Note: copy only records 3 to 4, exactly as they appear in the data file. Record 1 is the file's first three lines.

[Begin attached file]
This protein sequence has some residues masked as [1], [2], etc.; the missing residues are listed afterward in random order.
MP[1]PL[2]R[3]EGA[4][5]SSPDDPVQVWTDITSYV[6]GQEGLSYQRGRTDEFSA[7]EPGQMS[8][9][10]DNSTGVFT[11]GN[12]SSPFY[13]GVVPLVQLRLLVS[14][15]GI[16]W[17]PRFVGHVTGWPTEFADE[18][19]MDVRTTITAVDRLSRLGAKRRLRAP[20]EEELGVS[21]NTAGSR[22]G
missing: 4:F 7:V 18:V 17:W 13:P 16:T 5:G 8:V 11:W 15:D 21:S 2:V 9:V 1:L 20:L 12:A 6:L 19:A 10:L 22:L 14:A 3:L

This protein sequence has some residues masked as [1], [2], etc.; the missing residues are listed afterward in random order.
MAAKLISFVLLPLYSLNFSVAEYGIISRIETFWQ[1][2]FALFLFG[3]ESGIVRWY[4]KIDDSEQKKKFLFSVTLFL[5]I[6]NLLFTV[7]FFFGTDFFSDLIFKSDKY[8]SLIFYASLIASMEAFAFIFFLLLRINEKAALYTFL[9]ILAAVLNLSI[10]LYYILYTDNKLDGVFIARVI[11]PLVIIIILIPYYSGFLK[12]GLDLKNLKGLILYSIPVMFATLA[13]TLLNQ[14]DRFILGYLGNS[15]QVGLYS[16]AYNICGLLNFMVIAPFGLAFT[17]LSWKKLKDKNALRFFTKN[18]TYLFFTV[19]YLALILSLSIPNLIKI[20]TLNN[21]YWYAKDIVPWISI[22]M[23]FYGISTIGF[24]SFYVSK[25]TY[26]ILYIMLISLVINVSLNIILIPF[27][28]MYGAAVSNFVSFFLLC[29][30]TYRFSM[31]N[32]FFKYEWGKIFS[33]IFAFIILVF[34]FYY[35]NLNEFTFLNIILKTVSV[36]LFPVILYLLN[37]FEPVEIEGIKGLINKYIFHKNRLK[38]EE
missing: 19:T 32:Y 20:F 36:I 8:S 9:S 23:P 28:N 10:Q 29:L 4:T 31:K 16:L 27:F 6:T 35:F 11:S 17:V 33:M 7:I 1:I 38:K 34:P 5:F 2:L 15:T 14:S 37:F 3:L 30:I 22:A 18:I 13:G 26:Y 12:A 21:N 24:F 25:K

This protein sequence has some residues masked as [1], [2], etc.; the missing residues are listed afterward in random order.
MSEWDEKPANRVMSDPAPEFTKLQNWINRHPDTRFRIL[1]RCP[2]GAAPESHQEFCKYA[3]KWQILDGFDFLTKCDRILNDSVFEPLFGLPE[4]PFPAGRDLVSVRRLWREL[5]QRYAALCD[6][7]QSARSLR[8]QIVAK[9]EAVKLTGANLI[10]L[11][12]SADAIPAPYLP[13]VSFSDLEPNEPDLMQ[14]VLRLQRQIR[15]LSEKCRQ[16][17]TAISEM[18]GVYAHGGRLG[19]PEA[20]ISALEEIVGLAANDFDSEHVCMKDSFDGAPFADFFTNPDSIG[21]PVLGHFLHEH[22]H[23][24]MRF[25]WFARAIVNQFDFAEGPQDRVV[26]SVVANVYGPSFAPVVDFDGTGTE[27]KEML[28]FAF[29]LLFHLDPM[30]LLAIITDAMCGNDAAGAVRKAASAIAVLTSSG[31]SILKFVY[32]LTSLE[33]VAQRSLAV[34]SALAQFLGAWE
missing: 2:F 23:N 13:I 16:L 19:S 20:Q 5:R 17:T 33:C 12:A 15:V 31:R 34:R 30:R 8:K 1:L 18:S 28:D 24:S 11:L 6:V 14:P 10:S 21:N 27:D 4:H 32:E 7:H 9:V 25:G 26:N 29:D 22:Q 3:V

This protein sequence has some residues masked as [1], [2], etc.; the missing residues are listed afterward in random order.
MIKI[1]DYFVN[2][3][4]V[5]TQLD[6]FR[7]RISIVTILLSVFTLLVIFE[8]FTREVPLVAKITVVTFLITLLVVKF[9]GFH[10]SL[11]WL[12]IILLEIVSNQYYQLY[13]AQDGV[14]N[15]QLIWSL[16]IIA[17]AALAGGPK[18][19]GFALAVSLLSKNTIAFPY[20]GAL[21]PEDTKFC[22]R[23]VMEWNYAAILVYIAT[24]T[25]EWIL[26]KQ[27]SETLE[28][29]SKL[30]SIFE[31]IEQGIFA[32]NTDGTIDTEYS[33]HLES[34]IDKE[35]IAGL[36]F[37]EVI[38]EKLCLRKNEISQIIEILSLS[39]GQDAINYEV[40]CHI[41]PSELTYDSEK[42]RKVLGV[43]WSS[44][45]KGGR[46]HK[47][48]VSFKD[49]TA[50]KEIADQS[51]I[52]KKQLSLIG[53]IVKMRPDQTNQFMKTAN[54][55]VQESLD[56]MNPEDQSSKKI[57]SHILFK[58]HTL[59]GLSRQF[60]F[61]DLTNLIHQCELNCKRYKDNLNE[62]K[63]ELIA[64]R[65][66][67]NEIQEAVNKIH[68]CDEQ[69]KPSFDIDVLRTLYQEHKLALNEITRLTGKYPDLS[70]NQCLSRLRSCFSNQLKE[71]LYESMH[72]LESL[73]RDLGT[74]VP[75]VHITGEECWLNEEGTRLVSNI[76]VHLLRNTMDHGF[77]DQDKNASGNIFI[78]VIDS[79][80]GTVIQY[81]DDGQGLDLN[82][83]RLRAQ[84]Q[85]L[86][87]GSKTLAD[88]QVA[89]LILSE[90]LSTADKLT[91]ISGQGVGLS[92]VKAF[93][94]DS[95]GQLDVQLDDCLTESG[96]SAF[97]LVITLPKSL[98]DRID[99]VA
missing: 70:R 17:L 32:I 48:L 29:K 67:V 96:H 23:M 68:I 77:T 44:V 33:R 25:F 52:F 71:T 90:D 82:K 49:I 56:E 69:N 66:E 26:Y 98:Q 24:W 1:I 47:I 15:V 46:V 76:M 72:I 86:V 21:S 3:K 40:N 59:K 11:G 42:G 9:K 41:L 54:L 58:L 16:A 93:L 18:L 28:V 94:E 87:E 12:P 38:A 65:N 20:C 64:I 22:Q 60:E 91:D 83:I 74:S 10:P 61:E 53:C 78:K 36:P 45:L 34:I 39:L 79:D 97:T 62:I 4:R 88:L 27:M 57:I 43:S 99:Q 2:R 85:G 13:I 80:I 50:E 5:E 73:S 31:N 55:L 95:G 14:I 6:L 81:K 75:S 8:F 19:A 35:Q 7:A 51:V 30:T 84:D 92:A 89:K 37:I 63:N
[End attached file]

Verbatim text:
This protein sequence has some residues masked as [1], [2], etc.; the missing residues are listed afterward in random order.
MSEWDEKPANRVMSDPAPEFTKLQNWINRHPDTRFRIL[1]RCP[2]GAAPESHQEFCKYA[3]KWQILDGFDFLTKCDRILNDSVFEPLFGLPE[4]PFPAGRDLVSVRRLWREL[5]QRYAALCD[6][7]QSARSLR[8]QIVAK[9]EAVKLTGANLI[10]L[11][12]SADAIPAPYLP[13]VSFSDLEPNEPDLMQ[14]VLRLQRQIR[15]LSEKCRQ[16][17]TAISEM[18]GVYAHGGRLG[19]PEA[20]ISALEEIVGLAANDFDSEHVCMKDSFDGAPFADFFTNPDSIG[21]PVLGHFLHEH[22]H[23][24]MRF[25]WFARAIVNQFDFAEGPQDRVV[26]SVVANVYGPSFAPVVDFDGTGTE[27]KEML[28]FAF[29]LLFHLDPM[30]LLAIITDAMCGNDAAGAVRKAASAIAVLTSSG[31]SILKFVY[32]LTSLE[33]VAQRSLAV[34]SALAQFLGAWE
missing: 2:F 23:N 13:I 16:L 19:S 20:Q 5:R 17:T 33:C 12:A 15:V 31:R 34:R 30:R 8:K 1:L 18:S 28:D 24:S 11:L 6:V 14:P 10:S 21:N 27:D 4:H 32:E 7:H 9:V 25:G 26:N 29:D 22:Q 3:V

This protein sequence has some residues masked as [1], [2], etc.; the missing residues are listed afterward in random order.
MIKI[1]DYFVN[2][3][4]V[5]TQLD[6]FR[7]RISIVTILLSVFTLLVIFE[8]FTREVPLVAKITVVTFLITLLVVKF[9]GFH[10]SL[11]WL[12]IILLEIVSNQYYQLY[13]AQDGV[14]N[15]QLIWSL[16]IIA[17]AALAGGPK[18][19]GFALAVSLLSKNTIAFPY[20]GAL[21]PEDTKFC[22]R[23]VMEWNYAAILVYIAT[24]T[25]EWIL[26]KQ[27]SETLE[28][29]SKL[30]SIFE[31]IEQGIFA[32]NTDGTIDTEYS[33]HLES[34]IDKE[35]IAGL[36]F[37]EVI[38]EKLCLRKNEISQIIEILSLS[39]GQDAINYEV[40]CHI[41]PSELTYDSEK[42]RKVLGV[43]WSS[44][45]KGGR[46]HK[47][48]VSFKD[49]TA[50]KEIADQS[51]I[52]KKQLSLIG[53]IVKMRPDQTNQFMKTAN[54][55]VQESLD[56]MNPEDQSSKKI[57]SHILFK[58]HTL[59]GLSRQF[60]F[61]DLTNLIHQCELNCKRYKDNLNE[62]K[63]ELIA[64]R[65][66][67]NEIQEAVNKIH[68]CDEQ[69]KPSFDIDVLRTLYQEHKLALNEITRLTGKYPDLS[70]NQCLSRLRSCFSNQLKE[71]LYESMH[72]LESL[73]RDLGT[74]VP[75]VHITGEECWLNEEGTRLVSNI[76]VHLLRNTMDHGF[77]DQDKNASGNIFI[78]VIDS[79][80]GTVIQY[81]DDGQGLDLN[82][83]RLRAQ[84]Q[85]L[86][87]GSKTLAD[88]QVA[89]LILSE[90]LSTADKLT[91]ISGQGVGLS[92]VKAF[93][94]DS[95]GQLDVQLDDCLTESG[96]SAF[97]LVITLPKSL[98]DRID[99]VA
missing: 70:R 17:L 32:I 48:L 29:K 67:V 96:H 23:M 68:I 77:T 44:V 33:R 25:F 52:F 71:T 90:D 82:K 49:I 56:E 69:N 66:E 26:Y 98:Q 24:W 1:I 47:I 15:V 46:V 76:M 72:I 86:V 21:S 3:K 40:N 59:K 11:G 42:G 9:K 41:L 54:L 58:L 16:A 93:L 18:L 28:V 94:E 87:E 12:P 38:A 65:N 20:C 64:I 22:Q 60:E 91:D 83:I 74:S 10:P 61:E 53:C 78:K 36:P 45:L 34:I 39:L 79:D 97:T 62:I 4:R 88:L 27:M 57:I 43:S 99:Q 2:R 85:G 13:I 80:I 50:E 5:E 73:S 31:N 55:L 95:G 14:I 6:L 81:K 75:S 8:F 19:A 35:Q 7:A 51:V 30:T 84:D 92:A 89:K 37:I 63:N